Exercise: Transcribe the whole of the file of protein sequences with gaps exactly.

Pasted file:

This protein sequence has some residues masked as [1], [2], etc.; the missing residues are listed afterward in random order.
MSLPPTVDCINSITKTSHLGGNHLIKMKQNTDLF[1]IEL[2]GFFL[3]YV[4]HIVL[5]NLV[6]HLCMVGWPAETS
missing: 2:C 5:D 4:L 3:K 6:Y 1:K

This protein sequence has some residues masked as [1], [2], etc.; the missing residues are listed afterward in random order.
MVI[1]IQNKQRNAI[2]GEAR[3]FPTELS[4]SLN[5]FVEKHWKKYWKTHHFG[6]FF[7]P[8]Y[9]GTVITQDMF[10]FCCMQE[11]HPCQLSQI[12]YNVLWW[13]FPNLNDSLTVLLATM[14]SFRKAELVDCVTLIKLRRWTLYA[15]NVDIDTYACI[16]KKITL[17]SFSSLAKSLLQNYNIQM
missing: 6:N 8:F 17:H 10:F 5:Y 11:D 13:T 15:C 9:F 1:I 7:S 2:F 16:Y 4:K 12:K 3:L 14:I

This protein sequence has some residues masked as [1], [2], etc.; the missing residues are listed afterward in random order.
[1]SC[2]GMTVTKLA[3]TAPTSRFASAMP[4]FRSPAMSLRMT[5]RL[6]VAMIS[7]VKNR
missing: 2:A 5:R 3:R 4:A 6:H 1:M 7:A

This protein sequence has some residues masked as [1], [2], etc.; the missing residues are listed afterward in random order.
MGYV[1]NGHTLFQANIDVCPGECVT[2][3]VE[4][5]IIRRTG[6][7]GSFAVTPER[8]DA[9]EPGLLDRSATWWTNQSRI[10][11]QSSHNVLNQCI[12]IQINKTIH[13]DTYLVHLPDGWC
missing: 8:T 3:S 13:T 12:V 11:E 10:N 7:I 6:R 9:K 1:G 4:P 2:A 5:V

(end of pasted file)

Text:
This protein sequence has some residues masked as [1], [2], etc.; the missing residues are listed afterward in random order.
MSLPPTVDCINSITKTSHLGGNHLIKMKQNTDLF[1]IEL[2]GFFL[3]YV[4]HIVL[5]NLV[6]HLCMVGWPAETS
missing: 2:C 5:D 4:L 3:K 6:Y 1:K

This protein sequence has some residues masked as [1], [2], etc.; the missing residues are listed afterward in random order.
MVI[1]IQNKQRNAI[2]GEAR[3]FPTELS[4]SLN[5]FVEKHWKKYWKTHHFG[6]FF[7]P[8]Y[9]GTVITQDMF[10]FCCMQE[11]HPCQLSQI[12]YNVLWW[13]FPNLNDSLTVLLATM[14]SFRKAELVDCVTLIKLRRWTLYA[15]NVDIDTYACI[16]KKITL[17]SFSSLAKSLLQNYNIQM
missing: 6:N 8:F 17:H 10:F 5:Y 11:D 13:T 15:C 9:F 1:I 7:S 2:F 16:Y 4:K 12:K 3:L 14:I

This protein sequence has some residues masked as [1], [2], etc.; the missing residues are listed afterward in random order.
[1]SC[2]GMTVTKLA[3]TAPTSRFASAMP[4]FRSPAMSLRMT[5]RL[6]VAMIS[7]VKNR
missing: 2:A 5:R 3:R 4:A 6:H 1:M 7:A

This protein sequence has some residues masked as [1], [2], etc.; the missing residues are listed afterward in random order.
MGYV[1]NGHTLFQANIDVCPGECVT[2][3]VE[4][5]IIRRTG[6][7]GSFAVTPER[8]DA[9]EPGLLDRSATWWTNQSRI[10][11]QSSHNVLNQCI[12]IQINKTIH[13]DTYLVHLPDGWC
missing: 8:T 3:S 13:T 12:V 11:E 10:N 7:I 6:R 9:K 1:G 4:P 2:A 5:V